“Networked” hard drives can also deliver the same functions. These hard drives connect to an Internet router and have unique IP address allowing users to access the drive’s contents from any web browser. Apps for smartphones and tablets also allow you to view this content on the go.
The beauty of the “build your own” cloud is that you only pay once. You’ll need to ensure you buy a large enough hard drive to store all of your files, but once that expense is done, you’re cost-free. By contrast, Cloud services require a monthly or yearly fee to use. As far as security, an external drive can fail and can get inflicted with viruses, but it’s less likely that someone could find and hack into your drive.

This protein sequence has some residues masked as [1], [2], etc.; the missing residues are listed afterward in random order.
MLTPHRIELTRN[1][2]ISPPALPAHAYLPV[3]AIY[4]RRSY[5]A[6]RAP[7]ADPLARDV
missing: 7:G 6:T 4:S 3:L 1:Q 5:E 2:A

Read More About Protecting Your Photos:
Fine Print on Photo Sites: Are Your Images Safe Online?
Four Steps to Protecting Your Photos and Videos
Make Your Digital Photos & Videos Last Forever
Why You Should Burn Photos to Gold DVDs
What Discs Are Better – Blu-ray, DVD or CD?
The Latest News on Photo & Video Backup & Protection